I am surprised that no matter how often I attend beekeeping lectures, I always hear something new and feel enthused to learn more. Graham Royal, at our September meeting, stressed that beekeepers need to keep up to date with changes in the climate and environment as well as beekeeping research and adjust their practice accordingly to get maximal rewards from their beekeeping . Of course this is common sense, but sometimes it helps to bring it into the light.
I would like to tell you a ‘story’ of one of our beekeepers which I think is a lesson for all of us. I was asked by this beekeeper if I would let them know when I went to collect a swarm so that they could observe and then feel equipped to collect further swarms themselves. If you recall there was a slow beginning to the swarm season as temperatures didn’t begin to rise until mid-May, so when I received a message to say there was a swarm on the Hillmorton Recreation Ground, hanging over the path, I was surprised as the weather was grim, windy and wet, but I duly rang the beekeeper to meet me at the site.
I arrived early and scouted out the site, walking up and down the path in the area I had been directed to. No sign of the swarm. Then I saw a small black clump hanging from a branch over the path, for all the world looking like one of those little parcels dog-walkers sometimes enjoy throwing into the bushes. This fist sized clump of bees was the swarm.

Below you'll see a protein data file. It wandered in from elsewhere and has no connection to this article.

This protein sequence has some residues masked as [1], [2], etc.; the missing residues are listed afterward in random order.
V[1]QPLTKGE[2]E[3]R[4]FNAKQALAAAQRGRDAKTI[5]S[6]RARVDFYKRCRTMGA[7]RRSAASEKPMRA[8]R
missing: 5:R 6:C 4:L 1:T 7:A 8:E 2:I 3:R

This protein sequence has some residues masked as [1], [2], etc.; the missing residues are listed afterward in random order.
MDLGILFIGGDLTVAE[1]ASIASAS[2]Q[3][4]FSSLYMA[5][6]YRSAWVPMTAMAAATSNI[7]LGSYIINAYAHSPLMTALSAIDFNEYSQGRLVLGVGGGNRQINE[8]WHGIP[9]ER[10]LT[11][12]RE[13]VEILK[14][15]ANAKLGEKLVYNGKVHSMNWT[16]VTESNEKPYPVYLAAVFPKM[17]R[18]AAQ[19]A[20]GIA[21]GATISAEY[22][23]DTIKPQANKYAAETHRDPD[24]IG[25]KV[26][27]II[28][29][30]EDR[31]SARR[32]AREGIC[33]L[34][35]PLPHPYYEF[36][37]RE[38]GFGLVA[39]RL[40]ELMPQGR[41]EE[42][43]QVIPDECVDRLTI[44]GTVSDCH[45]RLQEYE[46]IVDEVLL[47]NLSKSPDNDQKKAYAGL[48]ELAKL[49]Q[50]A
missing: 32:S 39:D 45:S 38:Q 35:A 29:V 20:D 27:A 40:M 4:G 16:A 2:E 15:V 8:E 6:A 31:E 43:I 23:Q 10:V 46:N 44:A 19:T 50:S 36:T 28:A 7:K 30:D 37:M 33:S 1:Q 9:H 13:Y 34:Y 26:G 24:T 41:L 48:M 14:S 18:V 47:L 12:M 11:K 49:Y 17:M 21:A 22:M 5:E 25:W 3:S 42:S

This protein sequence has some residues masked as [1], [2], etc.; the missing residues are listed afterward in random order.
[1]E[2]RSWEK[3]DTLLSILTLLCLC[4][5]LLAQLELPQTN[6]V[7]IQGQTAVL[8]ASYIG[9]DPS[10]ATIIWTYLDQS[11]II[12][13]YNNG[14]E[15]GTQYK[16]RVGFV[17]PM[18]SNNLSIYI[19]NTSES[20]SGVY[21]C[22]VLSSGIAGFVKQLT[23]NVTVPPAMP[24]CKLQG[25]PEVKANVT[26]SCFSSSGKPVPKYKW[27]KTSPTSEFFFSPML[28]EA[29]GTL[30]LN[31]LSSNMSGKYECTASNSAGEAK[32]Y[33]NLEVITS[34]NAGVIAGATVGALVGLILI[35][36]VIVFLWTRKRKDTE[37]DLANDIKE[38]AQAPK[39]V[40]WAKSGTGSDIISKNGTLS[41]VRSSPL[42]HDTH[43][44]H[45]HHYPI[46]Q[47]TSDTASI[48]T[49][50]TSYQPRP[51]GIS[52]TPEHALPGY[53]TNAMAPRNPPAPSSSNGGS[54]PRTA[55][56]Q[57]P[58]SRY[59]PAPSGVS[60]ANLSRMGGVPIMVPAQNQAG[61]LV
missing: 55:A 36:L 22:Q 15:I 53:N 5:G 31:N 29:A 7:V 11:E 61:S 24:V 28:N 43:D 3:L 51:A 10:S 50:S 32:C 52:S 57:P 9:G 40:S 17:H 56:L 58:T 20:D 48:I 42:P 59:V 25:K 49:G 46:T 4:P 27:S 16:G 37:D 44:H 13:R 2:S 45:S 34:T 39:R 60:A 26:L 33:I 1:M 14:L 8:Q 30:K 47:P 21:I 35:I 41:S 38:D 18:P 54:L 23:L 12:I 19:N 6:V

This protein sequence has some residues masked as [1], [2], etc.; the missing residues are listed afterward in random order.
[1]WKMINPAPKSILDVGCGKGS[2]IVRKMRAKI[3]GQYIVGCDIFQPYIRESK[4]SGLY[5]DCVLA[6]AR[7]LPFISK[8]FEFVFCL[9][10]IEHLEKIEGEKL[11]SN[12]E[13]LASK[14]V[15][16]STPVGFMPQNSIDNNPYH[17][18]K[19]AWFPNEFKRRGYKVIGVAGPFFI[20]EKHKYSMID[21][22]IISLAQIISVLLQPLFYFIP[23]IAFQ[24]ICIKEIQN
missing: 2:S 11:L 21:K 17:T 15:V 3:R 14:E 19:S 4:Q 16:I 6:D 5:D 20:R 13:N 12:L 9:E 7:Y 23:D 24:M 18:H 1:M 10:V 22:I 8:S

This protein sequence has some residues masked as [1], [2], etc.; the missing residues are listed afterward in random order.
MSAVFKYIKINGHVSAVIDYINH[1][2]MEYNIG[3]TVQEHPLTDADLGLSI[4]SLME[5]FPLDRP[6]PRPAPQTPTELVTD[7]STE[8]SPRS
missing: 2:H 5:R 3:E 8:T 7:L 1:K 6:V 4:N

I sheepishly walked to the car park where the beekeeper and her husband were donning their bee suits and boots, having left work to collect this swarm. I explained the situation and apologised saying it hardly seemed worth collecting the bees as they could be just remnants of a swarm and queenless, but the pair insisted on collecting the bees and subsequently housed them in a nuc.
The beekeeper later told me she had nursed the nuc by bringing it indoors when it was cold overnight. Obviously also feeding it well. The result - a thriving colony which produced a good crop of honey at the end of the season! Amazing what TLC and a concerned beekeeper can achieve!
As you are aware, on occasion Steve Brown and others have made bulk buys of feed, wax, bottles etc and offered members the chance to join in. These bulk buys offer a great opportunity to make savings on buying these items but it does mean that you need to respond promptly and collect the articles promptly to minimise the inconvenience to the person organizing the purchase.
Hopefully some of you will attend the Rugby Honey Show, even if you don’t want to attend or enter the show, there will be an interesting talk about using hive products and of course lots of tea, coffee and CAKE. So come along, have a chat to other beekeepers and admire the fruits of the bees and beekeepers here in Rugby.
We shall again this year be entering the St Andrews Parish Church Christmas tree Festival where we decorate a Christmas tree around the theme of ecology and, hopefully, again win first prize. If you are interested in joining in with this please let us know on our contacts page